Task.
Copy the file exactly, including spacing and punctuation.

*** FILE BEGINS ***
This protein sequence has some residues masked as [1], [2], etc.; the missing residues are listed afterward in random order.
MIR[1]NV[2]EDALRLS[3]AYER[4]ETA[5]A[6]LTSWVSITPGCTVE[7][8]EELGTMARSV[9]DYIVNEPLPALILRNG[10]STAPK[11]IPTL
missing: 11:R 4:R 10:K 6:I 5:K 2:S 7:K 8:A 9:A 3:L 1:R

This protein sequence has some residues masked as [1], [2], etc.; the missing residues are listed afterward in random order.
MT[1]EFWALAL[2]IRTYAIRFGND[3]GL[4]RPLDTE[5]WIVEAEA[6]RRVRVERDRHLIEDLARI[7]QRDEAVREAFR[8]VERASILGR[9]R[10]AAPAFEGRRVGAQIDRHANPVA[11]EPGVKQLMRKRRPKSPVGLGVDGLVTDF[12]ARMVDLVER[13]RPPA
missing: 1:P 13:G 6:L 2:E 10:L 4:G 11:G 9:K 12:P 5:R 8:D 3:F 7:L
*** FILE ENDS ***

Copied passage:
This protein sequence has some residues masked as [1], [2], etc.; the missing residues are listed afterward in random order.
MIR[1]NV[2]EDALRLS[3]AYER[4]ETA[5]A[6]LTSWVSITPGCTVE[7][8]EELGTMARSV[9]DYIVNEPLPALILRNG[10]STAPK[11]IPTL
missing: 11:R 4:R 10:K 6:I 5:K 2:S 7:K 8:A 9:A 3:L 1:R

This protein sequence has some residues masked as [1], [2], etc.; the missing residues are listed afterward in random order.
MT[1]EFWALAL[2]IRTYAIRFGND[3]GL[4]RPLDTE[5]WIVEAEA[6]RRVRVERDRHLIEDLARI[7]QRDEAVREAFR[8]VERASILGR[9]R[10]AAPAFEGRRVGAQIDRHANPVA[11]EPGVKQLMRKRRPKSPVGLGVDGLVTDF[12]ARMVDLVER[13]RPPA
missing: 1:P 13:G 6:L 2:E 10:L 4:G 11:G 9:K 12:P 5:R 8:D 3:F 7:L